The center-left Democratic Left Alliance also benefited during the elections. Although pushed to fourth place by the surprising gains of the Polish People's Party, the Democratic Left Alliance increased their numbers in provincial voivodeship sejmiks and powiat councils, though the party suffered losses in gmina council elections.[8]

While Civic Platform achieved considerable success in the outright reelection of Hanna Gronkiewicz-Waltz as Mayor of Warsaw without a second round, the electorate continued to lean for nonpartisan independent mayors. Independent candidates led in over half of the country's 18 largest cities against mainstream party candidates.[6] Civic Platform's attempts to unseat independent mayors in Kraków, Katowice, Poznań, Toruń and Wrocław all ended in defeat.[9]

In the county and municipal levels, independent candidates and local political committees captured the most votes, retaining 38 percent of all county councilor seats and over 71 percent of all municipal councilor seats.


The turnout in the first round was 47.32%, and in the second round - 35.31%.

Provincial voivodeship sejmik results by party

Voivodeship councilsEdit

Electoral committee % of seats Seats   /  
     Civic Platform (PO) 39.57% 222   36
     Law and Justice (PiS) 25.13% 141   29
     Polish People's Party (PSL) 16.68% 93   10
     Democratic Left Alliance (SLD) 15.15% 85   9
     Electoral Committee of Rafał Dutkiewicz 1.60% 9   3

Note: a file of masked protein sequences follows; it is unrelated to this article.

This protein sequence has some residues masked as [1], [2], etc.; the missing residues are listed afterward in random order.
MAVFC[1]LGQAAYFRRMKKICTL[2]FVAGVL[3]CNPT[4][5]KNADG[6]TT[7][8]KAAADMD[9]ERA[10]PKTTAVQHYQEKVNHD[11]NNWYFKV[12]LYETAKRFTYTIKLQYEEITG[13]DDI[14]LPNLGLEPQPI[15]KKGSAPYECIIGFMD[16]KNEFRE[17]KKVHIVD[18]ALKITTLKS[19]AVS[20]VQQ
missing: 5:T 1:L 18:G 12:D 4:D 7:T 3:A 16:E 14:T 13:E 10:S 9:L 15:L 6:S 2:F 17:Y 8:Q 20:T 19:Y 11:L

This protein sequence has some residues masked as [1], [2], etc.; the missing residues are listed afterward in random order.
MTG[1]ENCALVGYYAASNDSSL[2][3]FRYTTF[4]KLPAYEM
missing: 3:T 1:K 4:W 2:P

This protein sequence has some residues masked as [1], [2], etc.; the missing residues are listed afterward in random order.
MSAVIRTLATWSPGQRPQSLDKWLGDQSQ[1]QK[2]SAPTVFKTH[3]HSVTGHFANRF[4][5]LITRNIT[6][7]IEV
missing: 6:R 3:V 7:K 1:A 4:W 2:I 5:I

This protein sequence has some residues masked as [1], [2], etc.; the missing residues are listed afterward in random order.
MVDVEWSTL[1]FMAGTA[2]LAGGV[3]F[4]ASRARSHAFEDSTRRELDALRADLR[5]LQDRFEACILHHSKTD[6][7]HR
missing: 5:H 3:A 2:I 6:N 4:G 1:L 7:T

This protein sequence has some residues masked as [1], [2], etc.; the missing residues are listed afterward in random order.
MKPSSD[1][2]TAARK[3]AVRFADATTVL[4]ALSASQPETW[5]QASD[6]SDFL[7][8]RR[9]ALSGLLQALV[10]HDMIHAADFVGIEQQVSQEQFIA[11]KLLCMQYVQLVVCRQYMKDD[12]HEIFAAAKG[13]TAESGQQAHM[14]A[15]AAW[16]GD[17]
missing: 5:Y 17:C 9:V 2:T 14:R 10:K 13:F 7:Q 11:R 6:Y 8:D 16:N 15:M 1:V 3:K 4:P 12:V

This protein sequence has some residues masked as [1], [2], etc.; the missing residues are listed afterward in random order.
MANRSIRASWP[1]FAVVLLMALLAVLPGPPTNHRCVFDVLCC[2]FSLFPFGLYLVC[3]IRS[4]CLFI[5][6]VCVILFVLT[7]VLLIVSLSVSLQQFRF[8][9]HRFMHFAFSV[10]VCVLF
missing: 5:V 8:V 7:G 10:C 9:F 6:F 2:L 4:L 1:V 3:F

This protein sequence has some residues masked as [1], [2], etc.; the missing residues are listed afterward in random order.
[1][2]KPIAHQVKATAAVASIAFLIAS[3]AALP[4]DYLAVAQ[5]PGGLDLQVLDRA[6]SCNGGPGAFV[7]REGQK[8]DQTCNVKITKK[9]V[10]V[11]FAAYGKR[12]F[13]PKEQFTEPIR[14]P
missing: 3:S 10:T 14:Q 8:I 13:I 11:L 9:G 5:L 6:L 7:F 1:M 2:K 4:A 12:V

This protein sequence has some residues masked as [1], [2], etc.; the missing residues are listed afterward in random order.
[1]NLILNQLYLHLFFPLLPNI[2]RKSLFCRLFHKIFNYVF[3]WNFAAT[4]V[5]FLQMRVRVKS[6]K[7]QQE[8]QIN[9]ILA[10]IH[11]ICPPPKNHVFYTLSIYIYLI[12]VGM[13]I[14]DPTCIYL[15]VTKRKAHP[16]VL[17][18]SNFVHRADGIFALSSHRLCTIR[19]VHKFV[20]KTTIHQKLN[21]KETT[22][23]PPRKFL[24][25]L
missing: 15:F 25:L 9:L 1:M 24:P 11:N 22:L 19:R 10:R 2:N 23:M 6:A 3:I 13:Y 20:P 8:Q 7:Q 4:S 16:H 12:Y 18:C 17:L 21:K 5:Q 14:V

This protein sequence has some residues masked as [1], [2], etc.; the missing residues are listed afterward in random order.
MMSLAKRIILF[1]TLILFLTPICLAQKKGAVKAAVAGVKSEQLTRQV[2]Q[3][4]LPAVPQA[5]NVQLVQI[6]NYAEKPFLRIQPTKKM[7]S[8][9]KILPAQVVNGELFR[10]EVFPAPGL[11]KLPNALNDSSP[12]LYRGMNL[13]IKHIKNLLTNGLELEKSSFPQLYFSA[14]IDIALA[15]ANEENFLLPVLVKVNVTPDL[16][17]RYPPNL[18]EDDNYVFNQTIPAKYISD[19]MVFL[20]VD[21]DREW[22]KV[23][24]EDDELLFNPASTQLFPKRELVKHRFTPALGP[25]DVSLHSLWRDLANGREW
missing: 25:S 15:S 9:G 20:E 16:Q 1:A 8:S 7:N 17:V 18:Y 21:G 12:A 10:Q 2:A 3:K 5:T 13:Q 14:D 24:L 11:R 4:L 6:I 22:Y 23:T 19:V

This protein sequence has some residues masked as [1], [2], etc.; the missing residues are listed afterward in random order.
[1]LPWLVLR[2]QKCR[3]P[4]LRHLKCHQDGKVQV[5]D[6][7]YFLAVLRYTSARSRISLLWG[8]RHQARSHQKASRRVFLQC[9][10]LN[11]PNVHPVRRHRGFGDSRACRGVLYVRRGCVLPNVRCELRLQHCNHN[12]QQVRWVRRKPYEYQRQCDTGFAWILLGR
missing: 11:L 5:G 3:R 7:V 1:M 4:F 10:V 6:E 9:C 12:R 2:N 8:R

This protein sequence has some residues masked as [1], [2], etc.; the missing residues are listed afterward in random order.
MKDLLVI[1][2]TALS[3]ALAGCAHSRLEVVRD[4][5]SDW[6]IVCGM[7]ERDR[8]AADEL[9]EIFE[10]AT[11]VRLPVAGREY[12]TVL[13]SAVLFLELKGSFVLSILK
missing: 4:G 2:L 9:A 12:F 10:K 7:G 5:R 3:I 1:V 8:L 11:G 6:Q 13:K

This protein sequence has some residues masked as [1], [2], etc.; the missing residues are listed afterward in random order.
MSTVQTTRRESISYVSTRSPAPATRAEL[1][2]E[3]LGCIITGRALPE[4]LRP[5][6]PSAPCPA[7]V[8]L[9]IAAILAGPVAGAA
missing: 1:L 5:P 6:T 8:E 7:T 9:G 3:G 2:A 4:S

German Minority (MN) 0.89% 6   1
     Silesian Autonomy Movement (RAŚ) 0.53% 3   3
     Regional committees 0.36% 2   1
     Self-Defense of the Republic of Poland (SRP) -- 0   37
     League of Polish Families (LPR) -- 0   11
Total 100.00% 561
Election turnout by county (powiat).

County councilsEdit

Electoral committee % of seats Seats   /  
     Local committees 38.12% 2,398   249
     Civic Platform (PO) 20.91% 1,315   536
     Law and Justice (PiS) 17,25% 1,085   146
     Polish People's Party (PSL) 15,88% 999   132
     Democratic Left Alliance (SLD) 7.84% 493   25
Total 100.00% 6,290

Municipal councilsEdit

Electoral committee % of seats Seats   /  
     Local committees 71.5% 28,480   246
     Polish People's Party (PSL) 11% 4,381   483
     Law and Justice (PiS) 7% 2,782   194
     Civic Platform (PO) 6.82% 2,719   1,122
     Democratic Left Alliance (SLD) 3.68% 1,466   130
Total 100.00% 39,828


  1. ^ "Local elections in Poland test government's popularity". Deutsche Welle. 2010-11-21. Retrieved 2011-12-02.
  2. ^ "Campaign hots up before local elections". Polskie Radio. 2010-11-14. Retrieved 2011-12-02.
  3. ^ "Opposition face meltdown in local elections?". Polskie Radio. 2010-11-15. Retrieved 2011-12-02.
  4. ^ "Law and Justice breakaway politicians form new 'association'". Polskie Radio. 2010-11-16. Retrieved 2011-12-02.
  5. ^ "Local election silence descends on Poland". Polskie Radio. 2010-11-20. Retrieved 2011-12-02.
  6. ^ a b c d "Small change signals big shift". The Economist. 2010-11-25. Retrieved 2011-12-02.
  7. ^ "PM and deputy talk of 'local government coalitions'". Polskie Radio. 2010-11-26. Retrieved 2011-12-02.
  8. ^ a b "PiS wszędzie traci, PO zyskuje ponad 1,5 tys. radnych". 2010-11-25. Retrieved 2011-12-02.
  9. ^ "Polish Ruling Party Wins Local Elections, but Cracks Show". Wall Street Journal. 2010-11-22. Retrieved 2011-02-13.